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Comment Re: This is excellent, excellent, excellent news (Score 4, Insightful) 114

Bullshit. The company that can cure a major cancer type will make money hand over fist for years. Given society's emphasis on short term profits the executives and investors will happily walk away with billions before any patents run out. There will also always be something else to cure especially since almost every cancer is different. if you cure cancer 'a' then someone might live long enough to get cancer type 'b' and pay you again.

Comment Re:Censorship is out, but what about this? (Score 1) 499

It's not just the newer models. There are a lot of older Trump voters forwarding around the same garbage. I'd love to see some sort of "that's bullshit" flagging, but no one would ever trust it from a single source. You'd need at least several competing sites. Maybe facebook could just add those flags w links to external sites about the "fact". Then there's at least a slim chance of impartial flagging?

Comment Re:No, no, no... It was Twitter... (Score 1) 499

The polls were off by a fairly normal amount. People treated a 3-4% majority off he popular vote as an absolute prediction of victory. That's garbage. Polling sucked as much as it often sucks. An error of 2ish% has no consequence if the polls show you 10 point up. If you're only in 3-4% that's a completely different story.

Comment Re: yes they should (Score 2) 1081

I'm completely with you up till the statisticians needing to get new jobs. Silver gave about a 1/3 chance of trump winning. The polls were off by only a couple points and 538 (mostly Silver) pointed out a number of times that the election was still in the normal polling error range. In fact the polls were closer here than in other recent events (brexit for one). I don't know how much clearer he could have been that this wasn't a done deal. It seems like most of the complaints people are leveling at why polling failed were things specifically called out before the election: must model states not just popular vote, states are correlated, polling errors are commonly in the couple point ballpark, etc.

A 1/3 chance is a pretty big chance especially for an outcome that supporters see as such a catastrophe. That's two rounds in a revolver for Russian roulette. Not a good bet.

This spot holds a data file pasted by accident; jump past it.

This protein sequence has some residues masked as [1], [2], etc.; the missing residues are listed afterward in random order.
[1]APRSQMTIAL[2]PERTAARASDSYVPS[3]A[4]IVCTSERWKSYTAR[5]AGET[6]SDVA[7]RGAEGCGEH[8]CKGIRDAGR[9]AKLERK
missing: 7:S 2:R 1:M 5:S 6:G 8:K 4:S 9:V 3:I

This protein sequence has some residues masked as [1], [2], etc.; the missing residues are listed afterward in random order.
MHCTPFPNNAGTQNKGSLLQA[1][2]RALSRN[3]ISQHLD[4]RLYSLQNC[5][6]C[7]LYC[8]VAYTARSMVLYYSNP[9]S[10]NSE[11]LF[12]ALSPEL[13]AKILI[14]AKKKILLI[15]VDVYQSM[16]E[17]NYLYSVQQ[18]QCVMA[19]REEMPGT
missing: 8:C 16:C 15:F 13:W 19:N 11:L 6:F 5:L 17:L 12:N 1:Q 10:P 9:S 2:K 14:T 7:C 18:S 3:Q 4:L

Comment Re: Interesting (Score 1) 756

Honestly I'd go to a Trump rally just to see the show but I'd never vote for the man. How many people show up isn't a perfect reflection of voting preference. I wouldn't bother going to a Clinton rally because I already know enough about her to know I don't really want to vote for her either. Luckily(?) if my anti-trump vote matters here in South Carolina he's already lost the country in a landslide.

Comment Re: Evidence? (Score 1) 219

The poster is referring to risk compensation. Multiple studies show that with the introduction of abs brakes people follow more closely. Similar things are observed with seat belts and some people argue w bike helmets. Check out the examples section of the Wikipedia article:

Interestingly people may actually be pretty good at the risk evaluation since the fatal accidents are still reduced even w the increase in risky behaviors.

Comment Re:The fraud called Theranos is almost dead (Score 1) 65

Check out my description of the FDA software approval process a couple comments up in this thread, but in our case, no the FDA does not run the software directly. You provide reams of documentation regarding tests you've run or had third parties run, documentation showing that you can trace failures back to faults, and documentation demonstrating that you've thought of the various ways the device can fail. I don't know how the regulation of a blood testing device would differ, but I bet it would be similar.

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